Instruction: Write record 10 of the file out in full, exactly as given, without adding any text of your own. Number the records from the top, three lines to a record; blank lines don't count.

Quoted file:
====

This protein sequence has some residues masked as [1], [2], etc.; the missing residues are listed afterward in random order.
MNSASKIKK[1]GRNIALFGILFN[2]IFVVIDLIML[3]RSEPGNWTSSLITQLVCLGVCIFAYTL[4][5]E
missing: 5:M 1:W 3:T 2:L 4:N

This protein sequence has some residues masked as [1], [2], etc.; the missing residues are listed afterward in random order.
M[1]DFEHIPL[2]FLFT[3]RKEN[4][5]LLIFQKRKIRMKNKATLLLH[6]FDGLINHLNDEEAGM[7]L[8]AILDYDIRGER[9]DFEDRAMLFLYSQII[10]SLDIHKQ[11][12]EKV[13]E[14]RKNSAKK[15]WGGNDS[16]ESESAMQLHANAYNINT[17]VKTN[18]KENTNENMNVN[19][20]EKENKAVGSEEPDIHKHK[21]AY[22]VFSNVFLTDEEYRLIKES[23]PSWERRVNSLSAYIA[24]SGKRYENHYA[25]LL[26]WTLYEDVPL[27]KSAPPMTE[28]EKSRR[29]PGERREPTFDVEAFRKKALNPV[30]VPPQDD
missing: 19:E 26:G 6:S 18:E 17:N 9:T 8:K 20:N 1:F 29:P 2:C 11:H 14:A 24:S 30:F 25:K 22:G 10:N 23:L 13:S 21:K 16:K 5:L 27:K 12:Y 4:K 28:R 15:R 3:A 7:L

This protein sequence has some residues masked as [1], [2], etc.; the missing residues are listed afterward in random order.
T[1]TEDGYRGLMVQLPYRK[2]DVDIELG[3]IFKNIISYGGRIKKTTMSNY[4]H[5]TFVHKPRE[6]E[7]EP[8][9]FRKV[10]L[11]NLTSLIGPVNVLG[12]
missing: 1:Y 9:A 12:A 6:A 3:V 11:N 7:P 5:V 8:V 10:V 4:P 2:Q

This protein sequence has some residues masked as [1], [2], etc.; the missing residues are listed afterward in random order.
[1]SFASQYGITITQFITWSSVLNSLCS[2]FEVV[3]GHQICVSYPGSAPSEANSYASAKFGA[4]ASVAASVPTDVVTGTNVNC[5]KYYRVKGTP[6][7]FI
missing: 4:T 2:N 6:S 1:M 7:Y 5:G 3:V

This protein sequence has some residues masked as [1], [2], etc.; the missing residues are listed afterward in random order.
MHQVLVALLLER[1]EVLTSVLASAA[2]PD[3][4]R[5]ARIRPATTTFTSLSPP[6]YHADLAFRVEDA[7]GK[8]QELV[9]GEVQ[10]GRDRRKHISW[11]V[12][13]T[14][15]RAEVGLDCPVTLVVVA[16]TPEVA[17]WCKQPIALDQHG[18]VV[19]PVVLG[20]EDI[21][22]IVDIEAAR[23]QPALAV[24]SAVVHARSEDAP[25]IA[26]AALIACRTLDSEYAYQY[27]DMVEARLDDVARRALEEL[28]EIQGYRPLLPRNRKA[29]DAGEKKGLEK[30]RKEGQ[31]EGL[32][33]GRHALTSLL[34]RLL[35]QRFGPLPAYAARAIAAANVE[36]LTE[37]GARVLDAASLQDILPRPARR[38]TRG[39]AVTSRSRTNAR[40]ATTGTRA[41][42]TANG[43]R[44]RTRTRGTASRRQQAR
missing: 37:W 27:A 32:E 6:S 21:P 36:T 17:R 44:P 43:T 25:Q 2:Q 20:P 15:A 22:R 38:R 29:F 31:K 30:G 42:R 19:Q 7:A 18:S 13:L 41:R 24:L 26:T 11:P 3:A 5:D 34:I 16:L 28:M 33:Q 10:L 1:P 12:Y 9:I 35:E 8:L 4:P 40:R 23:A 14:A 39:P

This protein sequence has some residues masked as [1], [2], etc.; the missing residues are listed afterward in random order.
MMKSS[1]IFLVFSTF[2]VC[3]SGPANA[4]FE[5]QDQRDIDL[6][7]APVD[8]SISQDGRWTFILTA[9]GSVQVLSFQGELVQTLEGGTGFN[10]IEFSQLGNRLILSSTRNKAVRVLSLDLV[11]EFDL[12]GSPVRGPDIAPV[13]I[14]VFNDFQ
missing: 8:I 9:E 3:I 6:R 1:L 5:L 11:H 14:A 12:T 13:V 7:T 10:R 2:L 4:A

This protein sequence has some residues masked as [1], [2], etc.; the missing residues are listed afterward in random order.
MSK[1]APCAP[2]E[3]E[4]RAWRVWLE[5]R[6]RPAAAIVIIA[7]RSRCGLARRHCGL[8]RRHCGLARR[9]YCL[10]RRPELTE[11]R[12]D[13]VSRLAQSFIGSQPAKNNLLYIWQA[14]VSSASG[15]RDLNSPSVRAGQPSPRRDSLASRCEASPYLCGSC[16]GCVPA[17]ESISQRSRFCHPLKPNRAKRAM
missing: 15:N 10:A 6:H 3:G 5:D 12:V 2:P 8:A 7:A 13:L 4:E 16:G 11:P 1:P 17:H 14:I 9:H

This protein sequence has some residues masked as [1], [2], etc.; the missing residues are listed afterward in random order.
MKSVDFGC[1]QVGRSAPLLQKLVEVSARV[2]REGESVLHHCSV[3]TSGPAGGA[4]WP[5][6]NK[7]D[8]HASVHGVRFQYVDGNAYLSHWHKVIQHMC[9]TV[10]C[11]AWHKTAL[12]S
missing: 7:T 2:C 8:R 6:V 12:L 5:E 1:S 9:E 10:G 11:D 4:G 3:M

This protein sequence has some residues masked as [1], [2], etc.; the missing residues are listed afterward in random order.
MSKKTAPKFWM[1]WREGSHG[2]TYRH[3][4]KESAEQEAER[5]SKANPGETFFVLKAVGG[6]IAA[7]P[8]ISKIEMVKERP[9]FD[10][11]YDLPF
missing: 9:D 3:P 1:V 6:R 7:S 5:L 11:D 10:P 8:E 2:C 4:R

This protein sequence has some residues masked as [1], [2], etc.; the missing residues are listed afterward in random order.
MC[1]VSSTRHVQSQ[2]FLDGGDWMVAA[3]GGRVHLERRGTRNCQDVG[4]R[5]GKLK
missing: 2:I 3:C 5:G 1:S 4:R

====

This protein sequence has some residues masked as [1], [2], etc.; the missing residues are listed afterward in random order.
MC[1]VSSTRHVQSQ[2]FLDGGDWMVAA[3]GGRVHLERRGTRNCQDVG[4]R[5]GKLK
missing: 2:I 3:C 5:G 1:S 4:R